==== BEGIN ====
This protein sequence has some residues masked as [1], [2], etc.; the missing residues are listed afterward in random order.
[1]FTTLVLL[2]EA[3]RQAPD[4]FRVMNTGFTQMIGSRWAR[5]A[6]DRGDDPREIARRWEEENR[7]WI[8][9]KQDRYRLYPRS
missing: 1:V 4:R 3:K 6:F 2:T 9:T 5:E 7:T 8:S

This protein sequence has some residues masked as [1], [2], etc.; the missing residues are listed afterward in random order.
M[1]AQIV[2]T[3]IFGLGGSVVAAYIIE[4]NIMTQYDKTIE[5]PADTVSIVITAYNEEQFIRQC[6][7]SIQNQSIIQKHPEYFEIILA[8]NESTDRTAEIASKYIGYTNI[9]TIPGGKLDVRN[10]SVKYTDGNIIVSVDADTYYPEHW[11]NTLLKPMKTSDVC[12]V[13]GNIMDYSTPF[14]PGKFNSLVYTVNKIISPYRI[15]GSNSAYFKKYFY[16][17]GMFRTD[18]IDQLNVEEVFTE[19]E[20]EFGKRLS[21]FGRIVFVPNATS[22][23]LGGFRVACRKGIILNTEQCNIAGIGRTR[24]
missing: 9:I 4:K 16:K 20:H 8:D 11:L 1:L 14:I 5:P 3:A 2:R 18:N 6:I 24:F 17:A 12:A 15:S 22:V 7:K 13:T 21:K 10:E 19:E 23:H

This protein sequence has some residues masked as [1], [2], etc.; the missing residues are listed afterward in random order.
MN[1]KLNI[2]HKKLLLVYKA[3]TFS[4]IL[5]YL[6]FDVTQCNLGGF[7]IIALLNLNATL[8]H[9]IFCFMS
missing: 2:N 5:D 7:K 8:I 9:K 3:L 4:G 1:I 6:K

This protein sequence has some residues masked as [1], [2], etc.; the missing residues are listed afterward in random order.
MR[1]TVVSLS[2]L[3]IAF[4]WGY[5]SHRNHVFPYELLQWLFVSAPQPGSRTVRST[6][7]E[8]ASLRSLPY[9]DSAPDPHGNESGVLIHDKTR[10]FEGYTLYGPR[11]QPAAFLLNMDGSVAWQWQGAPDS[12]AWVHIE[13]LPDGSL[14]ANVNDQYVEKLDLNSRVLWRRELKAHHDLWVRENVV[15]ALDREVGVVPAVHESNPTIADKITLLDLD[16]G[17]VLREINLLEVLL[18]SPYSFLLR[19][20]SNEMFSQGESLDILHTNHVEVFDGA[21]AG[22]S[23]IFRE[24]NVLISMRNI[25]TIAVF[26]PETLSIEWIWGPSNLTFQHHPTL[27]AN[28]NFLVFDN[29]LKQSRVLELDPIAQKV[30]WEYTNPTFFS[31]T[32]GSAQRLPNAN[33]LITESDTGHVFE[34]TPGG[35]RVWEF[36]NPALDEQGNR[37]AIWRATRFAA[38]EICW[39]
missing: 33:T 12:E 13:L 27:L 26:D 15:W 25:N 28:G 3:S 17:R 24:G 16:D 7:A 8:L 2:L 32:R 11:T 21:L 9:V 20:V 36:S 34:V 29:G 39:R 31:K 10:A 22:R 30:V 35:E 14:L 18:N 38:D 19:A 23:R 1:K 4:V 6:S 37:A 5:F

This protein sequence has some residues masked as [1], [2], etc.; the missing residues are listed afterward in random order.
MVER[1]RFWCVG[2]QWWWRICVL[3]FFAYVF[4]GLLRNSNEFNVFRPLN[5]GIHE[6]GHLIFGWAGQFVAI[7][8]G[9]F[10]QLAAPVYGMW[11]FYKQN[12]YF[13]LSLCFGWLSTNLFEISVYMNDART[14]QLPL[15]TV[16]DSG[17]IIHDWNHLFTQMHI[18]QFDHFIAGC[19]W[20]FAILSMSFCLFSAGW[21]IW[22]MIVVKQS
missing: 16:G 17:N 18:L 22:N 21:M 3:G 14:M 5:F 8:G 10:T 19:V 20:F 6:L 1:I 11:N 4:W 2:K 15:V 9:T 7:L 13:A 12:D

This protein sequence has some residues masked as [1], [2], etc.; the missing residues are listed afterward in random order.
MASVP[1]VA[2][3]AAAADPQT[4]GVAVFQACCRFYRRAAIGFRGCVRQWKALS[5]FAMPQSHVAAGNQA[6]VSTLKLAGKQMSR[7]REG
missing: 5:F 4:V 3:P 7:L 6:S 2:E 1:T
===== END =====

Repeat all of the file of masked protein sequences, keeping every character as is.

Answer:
This protein sequence has some residues masked as [1], [2], etc.; the missing residues are listed afterward in random order.
[1]FTTLVLL[2]EA[3]RQAPD[4]FRVMNTGFTQMIGSRWAR[5]A[6]DRGDDPREIARRWEEENR[7]WI[8][9]KQDRYRLYPRS
missing: 1:V 4:R 3:K 6:F 2:T 9:T 5:E 7:T 8:S

This protein sequence has some residues masked as [1], [2], etc.; the missing residues are listed afterward in random order.
M[1]AQIV[2]T[3]IFGLGGSVVAAYIIE[4]NIMTQYDKTIE[5]PADTVSIVITAYNEEQFIRQC[6][7]SIQNQSIIQKHPEYFEIILA[8]NESTDRTAEIASKYIGYTNI[9]TIPGGKLDVRN[10]SVKYTDGNIIVSVDADTYYPEHW[11]NTLLKPMKTSDVC[12]V[13]GNIMDYSTPF[14]PGKFNSLVYTVNKIISPYRI[15]GSNSAYFKKYFY[16][17]GMFRTD[18]IDQLNVEEVFTE[19]E[20]EFGKRLS[21]FGRIVFVPNATS[22][23]LGGFRVACRKGIILNTEQCNIAGIGRTR[24]
missing: 9:I 4:K 16:K 20:H 8:D 11:L 1:L 14:I 5:P 3:A 2:R 18:N 6:I 24:F 17:A 12:A 15:S 22:V 7:K 13:T 21:K 10:E 19:E 23:H

This protein sequence has some residues masked as [1], [2], etc.; the missing residues are listed afterward in random order.
MN[1]KLNI[2]HKKLLLVYKA[3]TFS[4]IL[5]YL[6]FDVTQCNLGGF[7]IIALLNLNATL[8]H[9]IFCFMS
missing: 2:N 5:D 7:K 8:I 9:K 3:L 4:G 1:I 6:K

This protein sequence has some residues masked as [1], [2], etc.; the missing residues are listed afterward in random order.
MR[1]TVVSLS[2]L[3]IAF[4]WGY[5]SHRNHVFPYELLQWLFVSAPQPGSRTVRST[6][7]E[8]ASLRSLPY[9]DSAPDPHGNESGVLIHDKTR[10]FEGYTLYGPR[11]QPAAFLLNMDGSVAWQWQGAPDS[12]AWVHIE[13]LPDGSL[14]ANVNDQYVEKLDLNSRVLWRRELKAHHDLWVRENVV[15]ALDREVGVVPAVHESNPTIADKITLLDLD[16]G[17]VLREINLLEVLL[18]SPYSFLLR[19][20]SNEMFSQGESLDILHTNHVEVFDGA[21]AG[22]S[23]IFRE[24]NVLISMRNI[25]TIAVF[26]PETLSIEWIWGPSNLTFQHHPTL[27]AN[28]NFLVFDN[29]LKQSRVLELDPIAQKV[30]WEYTNPTFFS[31]T[32]GSAQRLPNAN[33]LITESDTGHVFE[34]TPGG[35]RVWEF[36]NPALDEQGNR[37]AIWRATRFAA[38]EICW[39]
missing: 33:T 12:E 13:L 27:L 26:D 15:W 25:N 28:G 3:S 17:R 24:G 16:D 7:A 8:L 2:L 32:R 11:T 21:L 9:V 20:V 36:S 34:V 29:G 39:R 31:K 10:A 22:R 30:V 35:E 14:L 18:N 38:D 19:A 23:R 1:K 4:V 6:S 37:A 5:F

This protein sequence has some residues masked as [1], [2], etc.; the missing residues are listed afterward in random order.
MVER[1]RFWCVG[2]QWWWRICVL[3]FFAYVF[4]GLLRNSNEFNVFRPLN[5]GIHE[6]GHLIFGWAGQFVAI[7][8]G[9]F[10]QLAAPVYGMW[11]FYKQN[12]YF[13]LSLCFGWLSTNLFEISVYMNDART[14]QLPL[15]TV[16]DSG[17]IIHDWNHLFTQMHI[18]QFDHFIAGC[19]W[20]FAILSMSFCLFSAGW[21]IW[22]MIVVKQS
missing: 16:G 17:N 18:L 22:N 21:M 3:G 14:M 5:F 8:G 10:T 19:V 20:F 6:L 1:I 11:N 4:W 2:K 15:V 9:T 7:L 13:A 12:D

This protein sequence has some residues masked as [1], [2], etc.; the missing residues are listed afterward in random order.
MASVP[1]VA[2][3]AAAADPQT[4]GVAVFQACCRFYRRAAIGFRGCVRQWKALS[5]FAMPQSHVAAGNQA[6]VSTLKLAGKQMSR[7]REG
missing: 5:F 4:V 3:P 7:L 6:S 2:E 1:T